You should be able to log into your GitHub account, switch to the branch, and see that your changes have been committed. Then click the Pull button to request that your commits get merged into the Diaspora development trunk.
Keep Your Repository Up to Date
In order to get the latest updates from the development trunk do a one-time setup to establish the main GitHub repo as a remote by entering:
$ git remote add upstream git://github.com/diaspora/diaspora.git
Verify you’ve now got “origin” and “upstream” remotes by entering:
$ git remote
You’ll see upstream listed there.
Rebase Your Development Branch on the Latest Upstream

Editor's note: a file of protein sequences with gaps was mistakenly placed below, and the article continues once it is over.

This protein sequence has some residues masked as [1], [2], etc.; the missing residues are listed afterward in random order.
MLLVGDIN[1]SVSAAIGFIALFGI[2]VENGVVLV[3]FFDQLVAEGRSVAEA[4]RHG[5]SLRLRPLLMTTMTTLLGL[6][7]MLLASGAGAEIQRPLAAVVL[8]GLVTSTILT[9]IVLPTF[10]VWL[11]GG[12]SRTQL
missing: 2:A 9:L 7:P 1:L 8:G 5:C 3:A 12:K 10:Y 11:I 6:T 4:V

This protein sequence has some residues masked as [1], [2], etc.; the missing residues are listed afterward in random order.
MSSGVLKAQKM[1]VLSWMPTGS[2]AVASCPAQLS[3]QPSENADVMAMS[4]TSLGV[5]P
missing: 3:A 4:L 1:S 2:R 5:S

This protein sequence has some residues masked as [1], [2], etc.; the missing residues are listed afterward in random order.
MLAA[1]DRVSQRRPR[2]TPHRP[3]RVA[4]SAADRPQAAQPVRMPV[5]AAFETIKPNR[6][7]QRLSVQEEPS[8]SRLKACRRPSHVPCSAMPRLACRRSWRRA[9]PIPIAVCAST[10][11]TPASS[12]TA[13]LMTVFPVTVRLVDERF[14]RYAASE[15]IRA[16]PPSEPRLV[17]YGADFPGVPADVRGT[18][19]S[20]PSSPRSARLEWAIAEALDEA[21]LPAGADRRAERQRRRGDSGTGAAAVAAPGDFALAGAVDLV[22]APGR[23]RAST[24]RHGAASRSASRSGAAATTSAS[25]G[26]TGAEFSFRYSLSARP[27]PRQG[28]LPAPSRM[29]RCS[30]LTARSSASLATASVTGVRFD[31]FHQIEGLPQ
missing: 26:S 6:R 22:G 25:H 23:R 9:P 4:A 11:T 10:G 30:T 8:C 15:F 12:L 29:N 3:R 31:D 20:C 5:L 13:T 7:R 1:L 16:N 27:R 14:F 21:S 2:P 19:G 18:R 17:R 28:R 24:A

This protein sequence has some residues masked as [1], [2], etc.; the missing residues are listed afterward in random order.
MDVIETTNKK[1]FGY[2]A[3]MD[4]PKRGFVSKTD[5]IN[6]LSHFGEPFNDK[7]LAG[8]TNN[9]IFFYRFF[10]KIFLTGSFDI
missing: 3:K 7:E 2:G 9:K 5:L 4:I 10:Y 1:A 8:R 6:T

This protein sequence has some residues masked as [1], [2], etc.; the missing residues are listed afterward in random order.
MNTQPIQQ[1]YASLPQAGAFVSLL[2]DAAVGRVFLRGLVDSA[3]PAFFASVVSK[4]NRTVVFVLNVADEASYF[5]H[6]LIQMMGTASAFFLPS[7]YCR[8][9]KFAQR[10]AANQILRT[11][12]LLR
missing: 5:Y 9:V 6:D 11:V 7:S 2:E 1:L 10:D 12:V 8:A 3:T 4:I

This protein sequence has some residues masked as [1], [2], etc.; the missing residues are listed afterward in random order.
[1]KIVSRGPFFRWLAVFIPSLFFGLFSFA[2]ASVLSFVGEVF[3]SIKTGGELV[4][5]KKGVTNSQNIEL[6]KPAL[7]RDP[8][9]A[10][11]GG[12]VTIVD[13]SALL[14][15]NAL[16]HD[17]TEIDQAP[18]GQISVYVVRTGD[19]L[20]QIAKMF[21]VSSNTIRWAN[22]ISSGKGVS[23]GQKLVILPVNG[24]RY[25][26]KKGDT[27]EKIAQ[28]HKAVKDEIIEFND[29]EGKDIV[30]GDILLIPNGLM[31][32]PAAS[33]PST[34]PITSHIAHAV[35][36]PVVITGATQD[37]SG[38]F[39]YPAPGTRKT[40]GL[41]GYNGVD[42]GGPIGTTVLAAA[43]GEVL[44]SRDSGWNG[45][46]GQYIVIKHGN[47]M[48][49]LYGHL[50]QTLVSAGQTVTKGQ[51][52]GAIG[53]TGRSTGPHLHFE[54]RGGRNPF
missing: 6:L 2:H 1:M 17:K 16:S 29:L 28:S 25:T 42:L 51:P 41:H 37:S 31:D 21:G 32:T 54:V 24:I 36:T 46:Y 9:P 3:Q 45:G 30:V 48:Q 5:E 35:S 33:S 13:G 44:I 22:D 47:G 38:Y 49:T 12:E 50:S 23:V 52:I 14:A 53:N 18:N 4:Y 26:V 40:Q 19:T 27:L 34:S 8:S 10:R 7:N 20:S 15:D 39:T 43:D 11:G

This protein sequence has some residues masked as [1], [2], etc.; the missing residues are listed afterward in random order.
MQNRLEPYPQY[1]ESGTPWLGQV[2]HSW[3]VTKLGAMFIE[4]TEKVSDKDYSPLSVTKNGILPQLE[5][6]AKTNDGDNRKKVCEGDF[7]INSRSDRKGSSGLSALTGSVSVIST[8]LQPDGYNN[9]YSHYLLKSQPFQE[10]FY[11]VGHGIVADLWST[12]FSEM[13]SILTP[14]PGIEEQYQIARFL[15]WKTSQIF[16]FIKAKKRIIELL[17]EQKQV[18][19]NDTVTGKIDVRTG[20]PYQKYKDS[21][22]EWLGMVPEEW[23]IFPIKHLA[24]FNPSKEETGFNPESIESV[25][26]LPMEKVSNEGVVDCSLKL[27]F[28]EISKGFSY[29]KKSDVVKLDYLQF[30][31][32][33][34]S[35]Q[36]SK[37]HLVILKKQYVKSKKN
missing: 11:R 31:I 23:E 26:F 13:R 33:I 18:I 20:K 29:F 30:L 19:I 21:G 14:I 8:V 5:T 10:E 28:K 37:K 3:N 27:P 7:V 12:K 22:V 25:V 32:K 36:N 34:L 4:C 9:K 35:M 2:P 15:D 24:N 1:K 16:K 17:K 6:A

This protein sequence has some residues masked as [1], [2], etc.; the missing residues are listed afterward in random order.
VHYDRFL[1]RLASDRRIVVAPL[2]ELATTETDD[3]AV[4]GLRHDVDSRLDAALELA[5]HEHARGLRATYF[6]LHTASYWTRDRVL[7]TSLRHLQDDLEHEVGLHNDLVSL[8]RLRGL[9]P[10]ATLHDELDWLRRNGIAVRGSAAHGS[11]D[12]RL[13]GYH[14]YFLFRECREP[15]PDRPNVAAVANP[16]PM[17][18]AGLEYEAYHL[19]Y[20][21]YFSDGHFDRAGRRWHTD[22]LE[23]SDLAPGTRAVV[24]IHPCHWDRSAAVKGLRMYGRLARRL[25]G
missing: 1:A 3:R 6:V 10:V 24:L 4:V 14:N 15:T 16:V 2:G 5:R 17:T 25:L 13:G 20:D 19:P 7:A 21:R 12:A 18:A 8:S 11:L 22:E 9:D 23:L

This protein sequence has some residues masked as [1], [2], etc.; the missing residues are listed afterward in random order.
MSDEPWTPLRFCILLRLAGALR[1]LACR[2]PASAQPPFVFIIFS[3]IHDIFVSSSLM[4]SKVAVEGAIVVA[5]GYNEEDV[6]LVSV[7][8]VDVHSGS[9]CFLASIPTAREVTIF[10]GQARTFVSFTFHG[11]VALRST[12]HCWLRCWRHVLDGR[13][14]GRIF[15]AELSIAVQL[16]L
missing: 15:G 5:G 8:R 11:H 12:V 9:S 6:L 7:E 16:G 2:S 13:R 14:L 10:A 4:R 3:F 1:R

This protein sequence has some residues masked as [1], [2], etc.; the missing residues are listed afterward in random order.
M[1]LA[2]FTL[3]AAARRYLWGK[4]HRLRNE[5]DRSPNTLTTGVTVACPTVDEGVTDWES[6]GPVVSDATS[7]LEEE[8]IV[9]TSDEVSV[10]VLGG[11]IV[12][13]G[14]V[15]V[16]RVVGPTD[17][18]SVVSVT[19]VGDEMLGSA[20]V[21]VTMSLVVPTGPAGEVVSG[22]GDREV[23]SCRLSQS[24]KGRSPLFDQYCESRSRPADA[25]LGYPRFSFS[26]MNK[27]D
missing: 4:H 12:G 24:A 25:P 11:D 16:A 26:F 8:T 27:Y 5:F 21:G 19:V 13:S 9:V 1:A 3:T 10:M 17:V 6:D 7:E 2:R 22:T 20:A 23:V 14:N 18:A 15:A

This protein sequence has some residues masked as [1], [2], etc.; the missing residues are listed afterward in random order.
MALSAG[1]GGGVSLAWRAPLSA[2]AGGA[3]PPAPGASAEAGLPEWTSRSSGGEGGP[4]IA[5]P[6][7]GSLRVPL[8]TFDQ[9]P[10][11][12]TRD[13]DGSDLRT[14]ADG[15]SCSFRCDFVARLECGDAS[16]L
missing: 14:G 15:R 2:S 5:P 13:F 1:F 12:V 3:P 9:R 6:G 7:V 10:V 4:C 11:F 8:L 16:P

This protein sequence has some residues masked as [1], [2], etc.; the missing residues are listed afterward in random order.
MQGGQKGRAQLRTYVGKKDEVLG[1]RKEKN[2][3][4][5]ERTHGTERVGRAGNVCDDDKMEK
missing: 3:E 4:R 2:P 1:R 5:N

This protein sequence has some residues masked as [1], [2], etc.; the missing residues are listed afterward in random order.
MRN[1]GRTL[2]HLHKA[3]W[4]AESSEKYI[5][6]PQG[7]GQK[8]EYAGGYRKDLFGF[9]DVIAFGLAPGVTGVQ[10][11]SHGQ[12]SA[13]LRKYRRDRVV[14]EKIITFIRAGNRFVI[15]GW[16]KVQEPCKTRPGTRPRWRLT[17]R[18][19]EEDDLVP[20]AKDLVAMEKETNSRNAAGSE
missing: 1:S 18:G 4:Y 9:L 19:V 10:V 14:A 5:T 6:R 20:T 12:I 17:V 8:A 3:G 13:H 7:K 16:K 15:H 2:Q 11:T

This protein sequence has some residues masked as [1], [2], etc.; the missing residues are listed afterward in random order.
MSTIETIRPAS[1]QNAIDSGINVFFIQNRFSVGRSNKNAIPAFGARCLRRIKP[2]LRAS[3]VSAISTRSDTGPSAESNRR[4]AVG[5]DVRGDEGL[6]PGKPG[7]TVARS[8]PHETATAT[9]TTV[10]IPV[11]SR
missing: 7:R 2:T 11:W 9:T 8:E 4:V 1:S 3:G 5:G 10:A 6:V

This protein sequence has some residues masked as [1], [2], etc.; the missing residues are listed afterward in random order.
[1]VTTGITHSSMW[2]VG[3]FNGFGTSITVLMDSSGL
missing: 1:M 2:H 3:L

To keep your development branch up to date, rebase your changes on top of the current state of the upstream master. Check out What’s git-rebase? below to learn more about rebasing.
If you’ve set up an upstream branch as detailed above, and a development branch called 100-retweet-bugfix, you’d update upstream, update your local master, and rebase your branch from it like so:
$ git fetch upstream $ git checkout develop $ git pull upstream develop $ git flow feature checkout 100-retweet-bugfix [make sure all is committed as necessary in branch] $ git rebase develop You may need to resolve conflicts that occur when a file on the development trunk and one of your files have both been changed. Edit each file to resolve the differences, then commit the fixes to your development server repo and test. Each file will need to be “added” before running a “commit.”
$ git add <filename> $ git commit